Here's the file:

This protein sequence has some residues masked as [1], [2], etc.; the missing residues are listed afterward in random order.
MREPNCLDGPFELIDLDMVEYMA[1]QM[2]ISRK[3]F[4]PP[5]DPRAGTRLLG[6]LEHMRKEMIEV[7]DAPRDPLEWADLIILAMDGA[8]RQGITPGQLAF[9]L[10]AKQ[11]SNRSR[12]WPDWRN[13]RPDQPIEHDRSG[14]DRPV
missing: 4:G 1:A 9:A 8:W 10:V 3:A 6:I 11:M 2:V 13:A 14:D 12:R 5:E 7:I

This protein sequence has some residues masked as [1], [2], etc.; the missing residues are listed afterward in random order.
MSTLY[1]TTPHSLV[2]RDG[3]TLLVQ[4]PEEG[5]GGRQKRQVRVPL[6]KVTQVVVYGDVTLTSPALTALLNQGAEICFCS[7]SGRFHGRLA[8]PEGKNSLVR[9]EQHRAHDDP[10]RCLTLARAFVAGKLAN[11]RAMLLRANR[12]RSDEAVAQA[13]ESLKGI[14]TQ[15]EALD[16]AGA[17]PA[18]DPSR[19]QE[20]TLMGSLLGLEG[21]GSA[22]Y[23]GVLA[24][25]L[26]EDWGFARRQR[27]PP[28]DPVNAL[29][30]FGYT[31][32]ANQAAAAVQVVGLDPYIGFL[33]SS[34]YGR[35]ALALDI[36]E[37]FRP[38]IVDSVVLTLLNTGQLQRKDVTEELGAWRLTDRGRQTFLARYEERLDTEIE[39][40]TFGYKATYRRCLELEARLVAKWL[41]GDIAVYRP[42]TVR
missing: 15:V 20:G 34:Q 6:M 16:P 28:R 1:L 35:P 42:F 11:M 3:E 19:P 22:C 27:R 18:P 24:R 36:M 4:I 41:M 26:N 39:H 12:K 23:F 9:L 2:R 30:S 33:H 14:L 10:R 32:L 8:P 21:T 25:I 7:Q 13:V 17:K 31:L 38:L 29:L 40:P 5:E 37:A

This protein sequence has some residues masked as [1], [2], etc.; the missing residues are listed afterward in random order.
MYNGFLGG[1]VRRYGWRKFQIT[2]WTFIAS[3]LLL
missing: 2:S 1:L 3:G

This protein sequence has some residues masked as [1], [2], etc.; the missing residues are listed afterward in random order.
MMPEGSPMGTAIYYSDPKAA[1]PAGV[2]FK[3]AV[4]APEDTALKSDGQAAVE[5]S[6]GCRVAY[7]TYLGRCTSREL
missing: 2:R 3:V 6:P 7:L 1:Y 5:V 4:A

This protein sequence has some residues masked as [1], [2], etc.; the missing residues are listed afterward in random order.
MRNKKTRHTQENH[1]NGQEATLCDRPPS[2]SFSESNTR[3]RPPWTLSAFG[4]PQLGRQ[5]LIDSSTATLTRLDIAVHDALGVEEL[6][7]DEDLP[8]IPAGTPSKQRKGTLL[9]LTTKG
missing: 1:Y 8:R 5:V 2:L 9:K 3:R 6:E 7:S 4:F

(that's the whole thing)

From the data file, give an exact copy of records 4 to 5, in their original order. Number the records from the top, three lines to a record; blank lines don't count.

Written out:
This protein sequence has some residues masked as [1], [2], etc.; the missing residues are listed afterward in random order.
MMPEGSPMGTAIYYSDPKAA[1]PAGV[2]FK[3]AV[4]APEDTALKSDGQAAVE[5]S[6]GCRVAY[7]TYLGRCTSREL
missing: 2:R 3:V 6:P 7:L 1:Y 5:V 4:A

This protein sequence has some residues masked as [1], [2], etc.; the missing residues are listed afterward in random order.
MRNKKTRHTQENH[1]NGQEATLCDRPPS[2]SFSESNTR[3]RPPWTLSAFG[4]PQLGRQ[5]LIDSSTATLTRLDIAVHDALGVEEL[6][7]DEDLP[8]IPAGTPSKQRKGTLL[9]LTTKG
missing: 1:Y 8:R 5:V 2:L 9:K 3:R 6:E 7:S 4:F